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Wednesday, November 13, 2019

October 2018, Sarah Climenhaga, Toronto mayoral candidate, called for fare-free #publictransit for seniors

Environmental activist Sarah Climenhaga proposed making transit free for senior citizens, citing the success of Mayor Tory’s policy that allows kids 12 and younger to ride without paying.
“...I think we’ve seen how well free transit for children has worked. Now it’s time to have free transit for seniors,” Climenhaga said.
https://www.thestar.com/news/toronto-election/2018/09/26/live-at-7-pm-wednesday-toronto-transit-debate.html 

Tuesday, November 12, 2019

Cars costs are draining Ontario

Toronto reduced-fare study shows dramatic benefits

These discounts have made a transformational difference, according to a consultant’s report coming before Mayor John Tory’s executive committee this week. Before they received the cheaper fares, just 55 per cent of people eligible for the program who were surveyed said they were able to take transit as much as they’d like. After getting and using the discounts, that number jumped to 90 per cent.
And the transit trips they’re able to make now are important ones. The number of survey respondents indicating they can work or volunteer as much as they’d like leapt from 36 per cent to 72 per cent after the pass launched.
https://www.thestar.com/opinion/contributors/2019/11/11/ttc-fair-discount-program-offers-proof-that-cheaper-transit-can-transform-lives.html 

Liberal leadership candidate Michael Coteau promising free public transit to help curb climate change

“Our actions must be bold and decisive ... I believe, as a principle, that like other public services in Ontario, public transit should be free at the point of access,” he said.

Saturday, November 9, 2019

Poor people cannot afford the bus

How #zerofaretransit would help in the struggle to survive and improve quality of life

Report on AAP's Community Forum on Free Transit

July 13, 2017




Report on the AAP Transit Forum of June 3, 2017 (by Richard Walsh, AAP member)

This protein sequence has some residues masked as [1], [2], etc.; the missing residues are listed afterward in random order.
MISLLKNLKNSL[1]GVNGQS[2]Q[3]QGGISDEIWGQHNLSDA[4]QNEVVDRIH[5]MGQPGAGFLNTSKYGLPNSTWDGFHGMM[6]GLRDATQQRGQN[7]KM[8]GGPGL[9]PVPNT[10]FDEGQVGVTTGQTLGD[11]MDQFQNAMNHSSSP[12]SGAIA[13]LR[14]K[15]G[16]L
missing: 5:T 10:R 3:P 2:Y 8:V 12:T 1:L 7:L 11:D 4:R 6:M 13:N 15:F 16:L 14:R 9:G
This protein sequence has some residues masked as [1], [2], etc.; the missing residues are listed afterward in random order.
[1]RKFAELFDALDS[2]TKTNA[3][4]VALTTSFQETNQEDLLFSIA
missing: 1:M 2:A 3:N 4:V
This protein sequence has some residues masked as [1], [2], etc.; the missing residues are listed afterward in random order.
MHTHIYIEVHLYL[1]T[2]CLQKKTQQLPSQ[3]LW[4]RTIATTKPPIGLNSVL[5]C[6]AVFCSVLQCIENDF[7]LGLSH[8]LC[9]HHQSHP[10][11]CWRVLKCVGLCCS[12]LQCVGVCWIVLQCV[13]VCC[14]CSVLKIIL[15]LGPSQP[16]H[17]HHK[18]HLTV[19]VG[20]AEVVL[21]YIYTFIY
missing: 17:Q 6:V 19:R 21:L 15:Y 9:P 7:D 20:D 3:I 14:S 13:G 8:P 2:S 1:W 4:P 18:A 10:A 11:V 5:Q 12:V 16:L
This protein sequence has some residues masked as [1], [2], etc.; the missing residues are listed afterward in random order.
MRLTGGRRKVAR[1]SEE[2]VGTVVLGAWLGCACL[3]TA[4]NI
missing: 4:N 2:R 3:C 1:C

The AAP Free-Transit Forum was held on June 3rd in the accessible church hall of Historic St. Paul’s Lutheran Church on Queen St. So., Kitchener. The purpose was to launch a political strategy to establish free public transit for low-income individuals in Waterloo Region. Approximately 50 people participated in the event beyond AAP members and volunteers.
After some brief introductory remarks from AAP member Richard Walsh as the event moderator, two speakers set the moral tone for the Forum: AAP member Regan Brussé shared her personal experience as a mother of three in trying to manage transportation for necessities. By way of precedents, she noted at least two Canadian cities have introduced drastically reduced (Calgary) or free public transit (Kingston). Then Joe Mancini of the Working Centre in Kitchener underscored the importance of affordable public transit for all in the Region.
Next, in five groups participants first discussed what they thought of the AAP proposal to make public transit free for low-income people. Each group then elected a member to report to the whole group what their group had discussed before moving to the second issue, namely, their views on what political action should be taken to achieve this goal.
Views on the Proposal for Free Transit
Some participants reported that given the escalating cost of living and the low rates of public assistance, transit costs make it difficult to get out into the community and to “access social amenities.” Many agreed that this is a common experience that worsens individuals’ mental health. Some said the reverse is also true: Affordable transit enhances social inclusion, which makes people feel part of the community.
Others noted that, with many of the social agencies in the region being located outside of core areas, affordable transit is a necessity. In fact, two groups stressed that affordable transit is a human right. As a matter of social justice, other participants added, the Region has already invested billions in the LRT, so it’s only right that everyone, regardless of income, can use it and the buses. In addition, some people noted the environmental benefits of free transit: Increased reliance on public transit that is made much more affordable by reducing or eliminating fares also reduces per capita pollutants and carbon emissions.
https://www.allianceagainstpoverty.com/single-post/2017/07/12/Report-on-AAPs-Community-Forum-on-Free-Transit 

Friday, November 8, 2019

Fare-free means no user fee, user fees are for rationing, not revenue

Wednesday, November 6, 2019

Monday, November 4, 2019

Toronto should have fare-free #publictransit #zerofaretransit

Sunday, September 29, 2019

#climatestrike calls for #freetransit

Tuesday, July 30, 2019

Monday, July 15, 2019

Writer suggests fare-free public transit for Waterloo, ON region

What a ride.
In its first 11 days of operation, our new light-rail transit system carried almost 300,000 passengers.
It’s a phenomenal, applause-worthy achievement that surpassed initial ridership projections.

Of course, the service for those 11 days was also free. Which begs the question, if we can attract this many transit users during a brief period of free fares, shouldn’t public transport be fare-free all the time?

https://www.kitchenerpost.ca/opinion-story/9488599-should-public-transit-be-fare-free-in-waterloo-region-/